While the officials try to persuade him and his followers to surrender, he demands for the press. The shooting has attracted media interest. Since then, a number of reporters have been at the scene of the events and reported live on the negotiations. The emergency services responsible give press conferences almost every day. A circumstance that David Koresh obviously likes. You should play a statement from him. The world should know that he was sent by God to spread his teachings. “For every time it played, he would give out two children. Always two, like Noah’s Ark. It was all religious with him,” recalled former FBI agent Jim Cavanaugh, one of the negotiators. “On Sunday and Monday he gave us twelve children. On Tuesday another six and two wives.”

Then Koresh wants a 58-minute tape of him and his message to be broadcast on TV on a Christian channel. He would then come out with the rest of the followers. But things are different. When all the followers have already said goodbye to him, he begins to pray and explains to investigators that God has commanded him to wait. He should wait for a sign. On March 5, he sent another child out of the building. It is the last one. On March 7th, Koresh declares that there will be no more children as the remaining ones are his biological children. Shortly thereafter, Koresh and the negotiating team quarreled. “We are ready for a war. I’m giving you the chance to save yourself before you’re blown away,” he rumbles. Koresh explained that he had something that could hurl the hostage rescue team’s Bradley tanks ten meters into the air. The officers then ordered Abrams tanks from the nearby Fort Hood military base. The largest tank the US military has to offer. Koresh responded in a video: “How they approach with their tanks. As an American, I am a person who stands in front of a tank. You can run over me, but I will bite the chains. No one will hurt me or my family . American law rules here.”

A mother who surrenders to get to her child is shortly thereafter transported in handcuffs to a prison. A fatal signal. Henceforth, followers suspected a similar fate would befall them as soon as they came out. On March 21, four women and one man leave the building. Actually, there should be more that day, but the hostage rescue team’s tanks suddenly roll over Koresh’s antique Ford Ranchero without consulting the FBI. Probably an overreaction that expresses the frustration of the unit, which is otherwise responsible for lightning-fast and brutal operations. After all, a hostage rescue team isn’t used to sitting idle and waiting for days. In addition, each day of operation costs the FBI more than a million dollars. But the flattening of the car only infuriated the cult members: “We came to the conclusion that we couldn’t trust these liars. We felt that they were promising us something to get what they wanted,” according to a former follower. “But they didn’t keep their promises.” From now on, the cult members are all the more determined not to leave the premises. A supporter later explained: “Had they intruded, we would all have committed suicide.”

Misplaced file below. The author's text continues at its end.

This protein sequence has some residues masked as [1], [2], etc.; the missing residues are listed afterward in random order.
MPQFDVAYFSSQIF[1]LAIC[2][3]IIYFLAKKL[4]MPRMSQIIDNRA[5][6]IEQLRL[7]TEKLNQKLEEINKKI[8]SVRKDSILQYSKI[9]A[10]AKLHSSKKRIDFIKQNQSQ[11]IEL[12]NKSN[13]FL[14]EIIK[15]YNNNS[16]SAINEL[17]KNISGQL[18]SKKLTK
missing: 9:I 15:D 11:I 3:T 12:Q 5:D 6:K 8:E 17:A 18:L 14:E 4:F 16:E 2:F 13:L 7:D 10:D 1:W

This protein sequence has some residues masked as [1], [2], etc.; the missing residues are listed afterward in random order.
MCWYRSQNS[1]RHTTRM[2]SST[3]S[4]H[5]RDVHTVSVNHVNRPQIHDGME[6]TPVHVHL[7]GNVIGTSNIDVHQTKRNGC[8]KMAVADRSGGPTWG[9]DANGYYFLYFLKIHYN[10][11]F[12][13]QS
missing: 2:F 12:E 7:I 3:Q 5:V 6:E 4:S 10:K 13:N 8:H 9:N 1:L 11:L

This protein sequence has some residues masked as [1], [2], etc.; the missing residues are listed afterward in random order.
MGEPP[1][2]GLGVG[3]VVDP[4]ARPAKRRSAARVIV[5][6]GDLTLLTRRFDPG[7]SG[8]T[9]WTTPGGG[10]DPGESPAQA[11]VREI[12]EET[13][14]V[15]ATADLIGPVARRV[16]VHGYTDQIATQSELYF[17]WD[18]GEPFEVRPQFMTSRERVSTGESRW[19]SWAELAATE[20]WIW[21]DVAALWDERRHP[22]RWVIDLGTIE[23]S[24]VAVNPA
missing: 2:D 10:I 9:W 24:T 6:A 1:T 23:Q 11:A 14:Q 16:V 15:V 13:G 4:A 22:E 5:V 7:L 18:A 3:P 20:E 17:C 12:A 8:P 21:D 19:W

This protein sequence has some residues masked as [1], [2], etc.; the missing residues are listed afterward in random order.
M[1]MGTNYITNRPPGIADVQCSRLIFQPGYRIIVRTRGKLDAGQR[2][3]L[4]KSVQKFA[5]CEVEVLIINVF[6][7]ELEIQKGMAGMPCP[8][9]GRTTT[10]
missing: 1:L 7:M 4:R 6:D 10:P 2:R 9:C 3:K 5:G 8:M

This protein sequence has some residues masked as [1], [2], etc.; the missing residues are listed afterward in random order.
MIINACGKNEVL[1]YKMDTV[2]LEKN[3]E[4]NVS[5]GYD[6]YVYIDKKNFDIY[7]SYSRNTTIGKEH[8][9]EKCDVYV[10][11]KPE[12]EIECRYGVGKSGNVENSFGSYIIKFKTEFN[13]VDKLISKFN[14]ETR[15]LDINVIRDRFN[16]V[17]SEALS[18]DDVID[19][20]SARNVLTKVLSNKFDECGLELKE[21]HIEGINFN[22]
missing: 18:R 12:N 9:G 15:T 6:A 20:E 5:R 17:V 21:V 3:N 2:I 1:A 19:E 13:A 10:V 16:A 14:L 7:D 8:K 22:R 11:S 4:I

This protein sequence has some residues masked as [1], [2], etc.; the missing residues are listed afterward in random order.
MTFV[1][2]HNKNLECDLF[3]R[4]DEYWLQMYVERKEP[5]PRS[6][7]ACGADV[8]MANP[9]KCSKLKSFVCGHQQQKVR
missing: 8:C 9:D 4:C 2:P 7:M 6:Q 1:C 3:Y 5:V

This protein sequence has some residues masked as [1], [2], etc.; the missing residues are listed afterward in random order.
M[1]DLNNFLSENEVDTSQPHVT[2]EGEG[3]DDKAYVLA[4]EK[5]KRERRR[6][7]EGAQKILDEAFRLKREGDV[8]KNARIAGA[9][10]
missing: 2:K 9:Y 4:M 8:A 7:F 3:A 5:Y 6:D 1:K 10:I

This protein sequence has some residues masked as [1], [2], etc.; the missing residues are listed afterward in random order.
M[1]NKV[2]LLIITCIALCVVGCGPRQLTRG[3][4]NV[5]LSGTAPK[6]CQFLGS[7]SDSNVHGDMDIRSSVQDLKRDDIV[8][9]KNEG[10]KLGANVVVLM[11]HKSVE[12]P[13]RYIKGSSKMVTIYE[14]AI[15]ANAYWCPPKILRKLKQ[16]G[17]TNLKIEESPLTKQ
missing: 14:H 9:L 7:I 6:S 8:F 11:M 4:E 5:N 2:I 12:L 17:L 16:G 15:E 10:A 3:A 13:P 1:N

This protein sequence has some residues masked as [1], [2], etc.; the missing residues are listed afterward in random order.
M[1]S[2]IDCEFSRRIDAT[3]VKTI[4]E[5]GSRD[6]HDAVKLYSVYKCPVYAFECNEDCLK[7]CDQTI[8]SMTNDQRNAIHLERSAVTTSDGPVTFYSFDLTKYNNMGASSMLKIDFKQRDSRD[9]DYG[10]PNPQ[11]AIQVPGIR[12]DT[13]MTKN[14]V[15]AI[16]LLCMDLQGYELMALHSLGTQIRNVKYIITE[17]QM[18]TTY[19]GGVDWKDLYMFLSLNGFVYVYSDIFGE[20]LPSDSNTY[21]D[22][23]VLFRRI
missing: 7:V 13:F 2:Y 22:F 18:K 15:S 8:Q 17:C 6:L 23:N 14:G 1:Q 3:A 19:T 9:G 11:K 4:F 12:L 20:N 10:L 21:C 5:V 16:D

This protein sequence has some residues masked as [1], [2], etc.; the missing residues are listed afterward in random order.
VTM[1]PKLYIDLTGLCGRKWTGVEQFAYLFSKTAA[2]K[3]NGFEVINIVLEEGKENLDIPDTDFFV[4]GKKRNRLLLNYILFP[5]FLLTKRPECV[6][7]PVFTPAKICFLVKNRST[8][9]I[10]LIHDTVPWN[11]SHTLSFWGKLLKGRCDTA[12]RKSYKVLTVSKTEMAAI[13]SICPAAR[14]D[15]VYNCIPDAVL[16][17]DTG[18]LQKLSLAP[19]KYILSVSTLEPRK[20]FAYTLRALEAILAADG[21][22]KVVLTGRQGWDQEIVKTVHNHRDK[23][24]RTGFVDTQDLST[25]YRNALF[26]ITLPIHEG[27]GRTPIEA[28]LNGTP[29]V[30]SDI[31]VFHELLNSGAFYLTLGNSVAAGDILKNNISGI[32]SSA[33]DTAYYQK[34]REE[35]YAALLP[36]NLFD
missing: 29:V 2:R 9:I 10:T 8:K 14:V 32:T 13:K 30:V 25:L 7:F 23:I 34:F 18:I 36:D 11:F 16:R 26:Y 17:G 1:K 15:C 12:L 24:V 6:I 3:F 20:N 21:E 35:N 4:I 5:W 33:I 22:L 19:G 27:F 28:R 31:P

Finally, the authorities turn off the power to the site. To increase the psychological pressure, they torture the Davidians with sleep deprivation. They play various pieces of music or noises through loudspeakers at a deafening volume – such as that of a rabbit being slaughtered or the busy tone of a telephone.

The siege, which lasted several weeks, also attracted onlookers, especially extremists and gun rights activists. Timothy McVeigh, later known as the Oklahoma City bomber, sells anti-government stickers on the hood of his car locally.

On April 19, 1993, the FBI called Koresh to say they would use tear gas, but did not storm the building. Koresh then asks his followers to put on the gas masks. Around 6am, tanks start pounding holes in the building with their superstructures so they can place the CS shells. “I put on a gas mask. Soon I couldn’t breathe anymore. The gas penetrated the skin and it burned like fire. It felt like battery acid or something,” says a former cult member, describing the mission. For the children there are no gas masks. The mothers wrap them in wet towels and blankets. Koresh instructs them to take shelter in the building’s bunker.